According to NHS(1) obesity is a disease of BMI over 30. It can negatively impact the functioning of the whole body and is linked to(2) higher rate of mortality, high blood pressure, optimal cholesterol levels (high LDL, low HDL and high triglycerides, type 2 diabetes, coronary heart disease, stroke, gallbladder disease, osteoarthritis, sleep apnea and breathing difficulties, various types of cancer, low quality of life, body pain and increased difficulty in ADL functioning and increased risk of some mental diseases, such as clinical depression, anxiety and other mental disorders.
To adequately treat obesity certain steps are required and the difficulty of applying them changes throughout the whole life, that is with one’s age. As obesity may be treated through a range of approaches, it is important to choose adequate ones and implement them in appropriate manner, depending on the stage of maturity of the patient, his individual needs, situation, lifestyle and eating habits and what’s most important – adequately address the prime reason (or reasons) that induced obesity in the first place. It simply means, that if the main reason that contributed to the occurrence of obesity was improper diet, then diet requires to be changed. Analogically if the main reason for obesity is lack of physical activity, then chosen approach shall address this reason.
As obesity typically requires some sort of change of either nutritional or lifestyle habits, it might be difficult to implement during certain stages of human development.
Children – Children are usually picky when it comes to food, therefore changing their nutritional habits might be a hard task if they have previously gotten used to consuming other foods, that they find rather tasty. It could be really hard to convince a child to start eating more vegetables and reduce the intake of sweets. On the other side, it could potentially be easy to convince the child to be more active, assuming that it’s already spending most of it’s free time playing video games.
Teenagers – Introducing a teenager to physical activity in most cases should be relatively easy, but it can depend on various factors, such as social lifestyle. If the teenager is not socially active, they might not have the opportunity to undertake certain activities, such as team sports (e.g basketball or football) and might be forced to find an alternative. When it comes to dietary patterns, teenagers usually tend to rely on fast-foods too much. Research conducted in Derna-Libya has shown that a significant part of teenagers relies on fast foods as alternatives to full, healthy meals(3).
Adults – It can be quite a struggle to improve dietary and lifestyle habits in the adult population. According to The Sun(4) nearly half of the people say they don’t have the time or energy to exercise. It is only natural to link it to the fact, that a typical adult is required to spend 8 hours out of the whole day (which is a third of their time) at work and finding the time to exercise on top of that might be a nuisance. The same goes for healthy eating, unfortunately, it is much more convenient to grab fast food on their way to work, instead of going shopping themselves and preparing their own, healthy food as both of these actions take time. As either change of nutritional or lifestyle habits (or sometimes both) is required to treat obesity, the treatment itself might be compromised in this particular age group.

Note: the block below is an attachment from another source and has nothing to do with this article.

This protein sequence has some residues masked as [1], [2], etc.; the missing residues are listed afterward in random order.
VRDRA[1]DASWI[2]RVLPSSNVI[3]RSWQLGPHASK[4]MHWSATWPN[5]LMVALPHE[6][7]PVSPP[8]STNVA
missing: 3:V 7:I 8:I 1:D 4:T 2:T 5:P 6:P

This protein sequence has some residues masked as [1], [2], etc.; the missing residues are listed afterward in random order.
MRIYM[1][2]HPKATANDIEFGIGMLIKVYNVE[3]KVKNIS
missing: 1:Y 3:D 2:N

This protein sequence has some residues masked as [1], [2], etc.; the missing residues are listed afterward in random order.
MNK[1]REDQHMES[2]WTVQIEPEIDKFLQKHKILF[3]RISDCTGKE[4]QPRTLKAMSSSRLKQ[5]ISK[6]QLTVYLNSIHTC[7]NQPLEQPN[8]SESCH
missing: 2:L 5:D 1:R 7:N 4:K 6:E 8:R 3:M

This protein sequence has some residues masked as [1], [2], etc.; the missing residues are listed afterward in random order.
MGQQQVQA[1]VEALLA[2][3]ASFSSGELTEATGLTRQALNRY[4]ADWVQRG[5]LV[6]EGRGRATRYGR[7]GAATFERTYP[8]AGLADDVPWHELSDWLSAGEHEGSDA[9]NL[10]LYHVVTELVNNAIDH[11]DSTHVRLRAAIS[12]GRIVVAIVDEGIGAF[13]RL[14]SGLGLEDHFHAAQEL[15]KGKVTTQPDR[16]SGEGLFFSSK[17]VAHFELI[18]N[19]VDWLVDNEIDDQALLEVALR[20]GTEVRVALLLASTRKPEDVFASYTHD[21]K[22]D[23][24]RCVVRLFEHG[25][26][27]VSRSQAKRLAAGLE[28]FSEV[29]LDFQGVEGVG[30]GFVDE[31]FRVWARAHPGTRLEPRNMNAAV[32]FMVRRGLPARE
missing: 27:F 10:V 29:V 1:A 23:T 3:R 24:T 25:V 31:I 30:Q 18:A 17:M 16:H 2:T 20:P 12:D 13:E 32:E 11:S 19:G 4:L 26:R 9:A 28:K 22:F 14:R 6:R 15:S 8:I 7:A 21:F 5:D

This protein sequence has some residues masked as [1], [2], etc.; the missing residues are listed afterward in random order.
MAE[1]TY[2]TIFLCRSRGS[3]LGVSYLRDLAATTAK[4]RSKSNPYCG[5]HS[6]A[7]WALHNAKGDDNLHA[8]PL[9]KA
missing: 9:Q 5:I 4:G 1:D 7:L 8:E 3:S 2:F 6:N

Seniors – As a significant group of seniors are already retired, finding the time to do the shopping and prepare their own healthy food should not be a big challenge, however, it is to be noted, that with age, humans nutritional requirements change and the elderly will require more nutrient-dense foods, thus more attention should be paid to what they eat. Energy levels might also be an obstacle as if the elderly complain about the lack of energy levels, it might be harder for them to prepare healthy food themselves and they might require some sort of support. At last, the final hardship would be physical activity. Regularly taking part in physical activity might be simply tricky for the elderly, especially if they are already obese. As bone density decreases with age, it is easier to get injured, therefore special attention must be paid.
To summarise the treatments of obesity might often get compromised by factors such as age as humans are usually linked to certain activities (such as school, job, raising their own children etc.). In certain stages of development certain actions are usually required to be taken by people of certain age groups (e.g. children are forced to educate themselves by law and adults need to work to be able to pay their bills and rent) and such actions might impact the treatment of obesity. It is so because all the activities that are performed by humans cost time and energy and by the end of the day one might feel resigned and tired to go shopping, exercise or prepare their own food.
- NHS, Obesity, accessed on 11/05/21, available at: https://www.nhs.uk/conditions/obesity
- CDC, Adult Obesity Causes & Consequences, accessed on 11/05/21, available at: https://www.cdc.gov/obesity/adult/causes.html
- Salwa Muftah Eljamay(2019), Fast Food Consumption among Teenagers Aged Between (13 To 25) Years Old and Their Effect on Health in Derna-Libya, available at: https://www.researchgate.net/publication/338106464_Fast_Food_Consumption_among_Teenagers_Aged_Between_13_To_25_Years_Old_and_Their_Effect_on_Health_in_Derna-Libya
- The Sun (2019), Nearly half of people say they don’t have the time or energy to exercise, acessed on 11/05/21, available at: https://www.thesun.co.uk/fabulous/8330064/half-of-people-dont-have-time-to-exercise/